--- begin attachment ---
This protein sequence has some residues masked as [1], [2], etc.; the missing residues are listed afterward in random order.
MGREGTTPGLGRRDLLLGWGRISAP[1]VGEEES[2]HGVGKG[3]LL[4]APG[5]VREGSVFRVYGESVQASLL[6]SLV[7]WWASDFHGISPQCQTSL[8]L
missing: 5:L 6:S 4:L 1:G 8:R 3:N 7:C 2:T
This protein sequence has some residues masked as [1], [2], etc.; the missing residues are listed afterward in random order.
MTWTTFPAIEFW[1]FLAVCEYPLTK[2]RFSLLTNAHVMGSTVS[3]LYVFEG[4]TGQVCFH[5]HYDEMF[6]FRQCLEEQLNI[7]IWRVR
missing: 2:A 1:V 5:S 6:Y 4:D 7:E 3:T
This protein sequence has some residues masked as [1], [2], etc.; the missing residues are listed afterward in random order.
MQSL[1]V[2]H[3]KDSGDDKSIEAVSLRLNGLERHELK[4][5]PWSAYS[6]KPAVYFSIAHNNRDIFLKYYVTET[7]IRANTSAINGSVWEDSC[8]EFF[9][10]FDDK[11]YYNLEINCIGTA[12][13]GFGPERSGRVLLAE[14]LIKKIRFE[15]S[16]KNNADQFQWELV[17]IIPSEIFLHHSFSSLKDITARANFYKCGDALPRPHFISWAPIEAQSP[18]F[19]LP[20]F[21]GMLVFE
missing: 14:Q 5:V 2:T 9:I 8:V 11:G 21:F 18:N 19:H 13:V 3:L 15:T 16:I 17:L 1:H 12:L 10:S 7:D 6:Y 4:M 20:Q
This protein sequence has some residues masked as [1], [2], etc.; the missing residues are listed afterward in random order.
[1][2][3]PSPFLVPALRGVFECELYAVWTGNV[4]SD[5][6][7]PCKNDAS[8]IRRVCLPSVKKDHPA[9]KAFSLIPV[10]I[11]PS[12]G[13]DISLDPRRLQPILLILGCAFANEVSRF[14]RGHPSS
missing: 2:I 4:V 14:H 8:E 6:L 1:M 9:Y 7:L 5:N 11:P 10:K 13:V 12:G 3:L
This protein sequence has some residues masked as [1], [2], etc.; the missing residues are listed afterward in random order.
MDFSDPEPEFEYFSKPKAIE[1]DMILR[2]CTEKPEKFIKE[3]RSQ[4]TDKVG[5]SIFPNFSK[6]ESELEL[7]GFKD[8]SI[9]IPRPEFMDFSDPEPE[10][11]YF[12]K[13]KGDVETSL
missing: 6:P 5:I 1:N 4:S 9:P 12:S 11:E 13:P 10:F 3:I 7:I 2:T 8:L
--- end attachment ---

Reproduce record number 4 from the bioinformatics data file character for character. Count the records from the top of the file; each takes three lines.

This protein sequence has some residues masked as [1], [2], etc.; the missing residues are listed afterward in random order.
[1][2][3]PSPFLVPALRGVFECELYAVWTGNV[4]SD[5][6][7]PCKNDAS[8]IRRVCLPSVKKDHPA[9]KAFSLIPV[10]I[11]PS[12]G[13]DISLDPRRLQPILLILGCAFANEVSRF[14]RGHPSS
missing: 2:I 4:V 14:H 8:E 6:L 1:M 9:Y 7:L 5:N 11:P 10:K 13:V 12:G 3:L